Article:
The curse of the blogger

Hello, my name is Nico Franks, and, for fans of irony, this blog post, intended as a first-foray into music criticism, puts to you that the thousands of internet blogs devoted to finding new music (like this one) are killing music criticism. The days of paying the seasoned rock critic for their opinion are over, because all we need do now is enter the blogosphere to find out what anyone thinks about a new band, gig or album. Is this tidal wave of free-criticism shining a light on the cream of the crop, helping us choose only the best and most worthy bands to listen to, or is it creating a whirlwind of undeserved hype around new bands?

The thing is, in this post-Arctic Monkeys world in which we now live, we expect any band getting a lot of attention on the internet to replicate what few bands can do, which is release a definitive and trend-setting debut album, like the Arctic Monkey’s debut. And the blame for this lies with the blogger. With everyone so keen to find the ‘best new band’ and to be the one that found them first, a blogger will tell us that this band is the ‘new’ whatever and the music journos follow suit. Unfair predictions of grandeur and comparisons with previous successes risk the destruction of a band at the first hurdle.

Look at The Twang, once hailed as the new-Stone Roses by the NME and looking likely heirs to Oasis’ throne at the top of the lad-rock kingdom in 2007, now damp-squibs at the bottom of a tired and tedious scene, releasing a second album last year that went by unnoticed. Some bands, however, do deserve the hype that they get, and this shows largely in the reviews. The XX, Wild Beasts and These New Puritans have all been hyped to high heaven, but justify it with distinctive and forward-thinking albums.

It’s the easiest thing in the world to rubbish a band that clearly doesn’t warrant the hype that engulfs them. But it’s not really the band’s fault that they’re a blogger’s wet dream, is it? Look at new internet-darlings The Drums, dubbed by NME as ‘New York’s official Coolest New Band… the most contagiously energetic NYC band of the past 10 years’… ridiculous hyperbole certainly gains attention, but how can a band be expected to live up to that kind of introduction?

There’s no doubt that the internet means bands can get their music out faster and to more people than ever before, and we’re the ones that benefit from this. And maybe the hype being spread through the blogosphere is helping great bands get noticed and exposing the shit bands for the pretenders that they really are. But we should start taking the blog-hyperbole with a nice handful of salt and, in the words of someone who has survived the blogger’s curse, Alex Turner, make sure, whatever happens, we ‘Don’t believe the hype’. Oh, and don’t stop reading this blog.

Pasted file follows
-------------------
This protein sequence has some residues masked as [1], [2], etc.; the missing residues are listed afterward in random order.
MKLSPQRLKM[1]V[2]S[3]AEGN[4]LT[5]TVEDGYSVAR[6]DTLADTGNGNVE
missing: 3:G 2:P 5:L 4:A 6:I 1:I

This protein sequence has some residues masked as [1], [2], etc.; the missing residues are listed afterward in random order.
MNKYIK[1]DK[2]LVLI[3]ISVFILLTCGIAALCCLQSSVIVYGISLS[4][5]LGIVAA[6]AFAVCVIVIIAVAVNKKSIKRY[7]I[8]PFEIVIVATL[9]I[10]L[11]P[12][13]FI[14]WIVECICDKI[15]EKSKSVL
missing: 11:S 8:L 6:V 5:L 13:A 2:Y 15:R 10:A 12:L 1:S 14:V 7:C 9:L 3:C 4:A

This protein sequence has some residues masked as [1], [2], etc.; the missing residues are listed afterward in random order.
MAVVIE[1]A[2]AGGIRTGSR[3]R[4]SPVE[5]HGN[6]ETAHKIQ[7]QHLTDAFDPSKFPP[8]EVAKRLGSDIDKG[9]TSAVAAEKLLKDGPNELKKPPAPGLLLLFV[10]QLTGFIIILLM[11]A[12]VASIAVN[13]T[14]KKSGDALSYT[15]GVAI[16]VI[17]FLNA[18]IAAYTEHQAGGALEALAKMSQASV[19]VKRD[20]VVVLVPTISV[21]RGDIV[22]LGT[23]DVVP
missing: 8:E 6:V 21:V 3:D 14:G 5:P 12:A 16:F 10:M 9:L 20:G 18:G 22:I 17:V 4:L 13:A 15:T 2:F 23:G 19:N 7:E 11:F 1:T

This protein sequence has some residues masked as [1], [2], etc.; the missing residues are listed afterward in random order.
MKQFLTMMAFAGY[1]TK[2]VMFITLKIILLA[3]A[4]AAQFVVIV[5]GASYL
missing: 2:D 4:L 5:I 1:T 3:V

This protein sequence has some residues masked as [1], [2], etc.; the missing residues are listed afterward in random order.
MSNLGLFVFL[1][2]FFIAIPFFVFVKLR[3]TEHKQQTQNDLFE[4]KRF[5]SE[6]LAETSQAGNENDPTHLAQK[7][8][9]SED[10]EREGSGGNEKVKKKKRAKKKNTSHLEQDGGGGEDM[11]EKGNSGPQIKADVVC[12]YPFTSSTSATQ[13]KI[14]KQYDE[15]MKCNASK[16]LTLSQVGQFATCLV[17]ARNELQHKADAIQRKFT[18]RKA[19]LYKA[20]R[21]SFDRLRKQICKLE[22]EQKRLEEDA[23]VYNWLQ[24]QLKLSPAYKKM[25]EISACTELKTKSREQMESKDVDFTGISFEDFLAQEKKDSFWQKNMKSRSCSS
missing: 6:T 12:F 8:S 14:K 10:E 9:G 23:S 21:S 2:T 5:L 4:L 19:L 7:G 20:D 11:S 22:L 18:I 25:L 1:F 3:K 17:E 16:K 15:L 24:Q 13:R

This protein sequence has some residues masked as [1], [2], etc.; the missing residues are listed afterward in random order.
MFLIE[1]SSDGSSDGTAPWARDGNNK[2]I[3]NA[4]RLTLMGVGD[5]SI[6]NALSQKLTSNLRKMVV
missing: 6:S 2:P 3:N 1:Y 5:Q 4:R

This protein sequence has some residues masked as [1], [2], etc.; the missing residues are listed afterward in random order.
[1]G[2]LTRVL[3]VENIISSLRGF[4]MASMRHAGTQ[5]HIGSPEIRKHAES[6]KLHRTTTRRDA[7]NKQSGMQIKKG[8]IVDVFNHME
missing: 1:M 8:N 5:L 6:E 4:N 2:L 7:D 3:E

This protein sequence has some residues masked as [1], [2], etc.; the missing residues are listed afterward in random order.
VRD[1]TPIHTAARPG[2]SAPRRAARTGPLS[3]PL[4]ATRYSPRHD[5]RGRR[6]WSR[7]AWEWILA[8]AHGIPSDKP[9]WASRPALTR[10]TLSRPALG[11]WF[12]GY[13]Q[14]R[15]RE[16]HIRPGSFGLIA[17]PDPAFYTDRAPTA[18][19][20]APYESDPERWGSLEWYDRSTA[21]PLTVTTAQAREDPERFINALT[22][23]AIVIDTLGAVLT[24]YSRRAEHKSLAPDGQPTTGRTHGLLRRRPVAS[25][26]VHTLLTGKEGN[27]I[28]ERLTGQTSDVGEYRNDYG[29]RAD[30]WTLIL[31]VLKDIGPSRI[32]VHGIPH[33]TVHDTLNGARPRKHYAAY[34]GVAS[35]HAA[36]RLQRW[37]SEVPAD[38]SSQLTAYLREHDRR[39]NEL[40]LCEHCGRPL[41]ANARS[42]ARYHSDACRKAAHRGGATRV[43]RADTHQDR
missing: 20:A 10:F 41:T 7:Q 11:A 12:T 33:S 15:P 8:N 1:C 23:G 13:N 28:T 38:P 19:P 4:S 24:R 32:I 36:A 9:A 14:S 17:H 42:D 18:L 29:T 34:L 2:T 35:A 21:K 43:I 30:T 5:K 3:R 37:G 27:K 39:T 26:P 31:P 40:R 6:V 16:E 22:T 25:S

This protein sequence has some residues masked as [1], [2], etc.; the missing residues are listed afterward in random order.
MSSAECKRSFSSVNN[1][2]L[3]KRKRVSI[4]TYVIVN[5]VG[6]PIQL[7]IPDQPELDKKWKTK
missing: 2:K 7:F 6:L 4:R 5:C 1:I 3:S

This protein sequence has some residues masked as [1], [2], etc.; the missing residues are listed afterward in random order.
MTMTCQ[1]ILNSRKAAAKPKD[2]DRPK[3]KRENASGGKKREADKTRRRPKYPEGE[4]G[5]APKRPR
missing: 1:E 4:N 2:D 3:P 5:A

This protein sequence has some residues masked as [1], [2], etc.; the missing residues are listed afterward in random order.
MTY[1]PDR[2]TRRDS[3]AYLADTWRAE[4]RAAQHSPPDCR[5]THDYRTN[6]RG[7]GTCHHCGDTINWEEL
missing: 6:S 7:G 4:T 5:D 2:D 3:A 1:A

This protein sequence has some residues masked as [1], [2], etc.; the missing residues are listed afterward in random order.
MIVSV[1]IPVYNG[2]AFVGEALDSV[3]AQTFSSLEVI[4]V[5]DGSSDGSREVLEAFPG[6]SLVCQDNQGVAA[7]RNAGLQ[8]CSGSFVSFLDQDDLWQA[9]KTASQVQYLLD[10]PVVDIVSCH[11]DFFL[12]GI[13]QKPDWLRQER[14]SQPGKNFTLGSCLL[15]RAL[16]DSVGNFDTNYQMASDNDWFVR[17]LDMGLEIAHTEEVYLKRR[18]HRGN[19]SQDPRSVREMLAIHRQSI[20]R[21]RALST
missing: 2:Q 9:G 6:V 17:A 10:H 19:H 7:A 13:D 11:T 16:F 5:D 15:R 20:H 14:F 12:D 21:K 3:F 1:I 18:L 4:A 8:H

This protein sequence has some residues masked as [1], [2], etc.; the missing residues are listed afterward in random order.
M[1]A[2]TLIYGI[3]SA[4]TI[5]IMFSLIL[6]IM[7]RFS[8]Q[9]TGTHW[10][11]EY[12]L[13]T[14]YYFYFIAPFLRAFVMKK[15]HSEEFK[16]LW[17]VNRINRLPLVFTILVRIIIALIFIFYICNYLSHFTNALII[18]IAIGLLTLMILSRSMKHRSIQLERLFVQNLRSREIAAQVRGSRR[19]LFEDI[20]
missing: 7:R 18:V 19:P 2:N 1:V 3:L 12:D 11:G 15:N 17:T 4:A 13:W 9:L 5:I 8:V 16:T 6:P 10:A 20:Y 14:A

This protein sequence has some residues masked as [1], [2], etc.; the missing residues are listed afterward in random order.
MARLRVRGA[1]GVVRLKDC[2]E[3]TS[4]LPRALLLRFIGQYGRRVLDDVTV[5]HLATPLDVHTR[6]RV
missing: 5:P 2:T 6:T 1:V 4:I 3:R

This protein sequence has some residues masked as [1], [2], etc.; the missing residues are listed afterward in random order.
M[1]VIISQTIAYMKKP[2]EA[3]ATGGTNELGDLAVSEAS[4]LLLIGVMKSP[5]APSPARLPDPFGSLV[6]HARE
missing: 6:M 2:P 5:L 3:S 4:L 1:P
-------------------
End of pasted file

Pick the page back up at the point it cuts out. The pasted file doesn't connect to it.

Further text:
3 thoughts on “The curse of the blogger

  1. avatarPatrick Selection Box

    Nico – welcome to the blog, I feel that you should be greeted with some reasoned response. Sadly you’ve got me instead.

    Your theory is interesting, but I’m not sure I’m wholly in agreement. There seems to be more music magazines around than ever these days, and I’ll always look around the usual suspects to see what the overall impression of a walbum is. I’m also still keen to see what the really top rate music writers have to say about a record – David Hepworth, Stuart Maconie, Paul Morley, David Quantick, Andrew Collins, Mark Ellen etc – largely just to enjoy their writing as much as get a feel of the walbum.

    Conversely, if you’re going to base your record collection purely on the opinions of others, then you need to grow a backbone and some opinions, by jingo. I’m sure every music lover has declared something to be the most brilliant thing they’ve heard since forever, then a little later realised that actually, it wasn’t all that. I probably do this several times a year. The long-suffering Mrs Selection Box would probably tell you I do it every week.

    Finally, there’s a list as long as a gibbon’s arm of artists whose post-debut output never matches their glorious first. Better-the-The-Twang* noiseniks The Stone Roses spring to mind here, as do recent artists such as The Coral, Franz Ferdinand, Interpol and even the much-maligned Coldplay, whose first album actually contains much to admire. I would argue that the greatest debut album of all time is Television’s Marquee Moon, and they never again did quite reach the dizzy heights of that magnificent LP. Bands like The Sex Pistols only produced one proper album, as did my beloved Modern Lovers (Jonathan Richman & The Modern Lovers are a separate act as far as I’m concerned).

    What’s the summary to all of this? Dunno. Just that I’ll keep falling in love with records, occasional laud the lousy and blogging away, and bands will rise and fall with haste just as they always have. It’s ruddy great fun, int it.

    * I assume. I can’t bring a single Twang tune to mind.

  2. avatarNico Post author

    I guess the overall thing I was saying in the blog is that there’s a lot more hype around nowadays, because of all the different kinds of platforms for opinion that have come about, including the blog and more and more music magazines. This might not be a bad thing, and obviously the big daddy’s of rock-criticism that you mentioned will still remain. But all the hype and expectation placed on a bands first album might stop the band developing in the same way that, say, Blur or Radiohead were able to develop after their first not-very-good albums. There must be loads of other examples of bands only hitting their stride after a couple of albums too.

    You’re right though, hype only matters to a point and a lot of it is pointless. After all, it’s us, the people who actually try find new music, buy it and go to the gigs that make or break bands, not a casual bit of hype.

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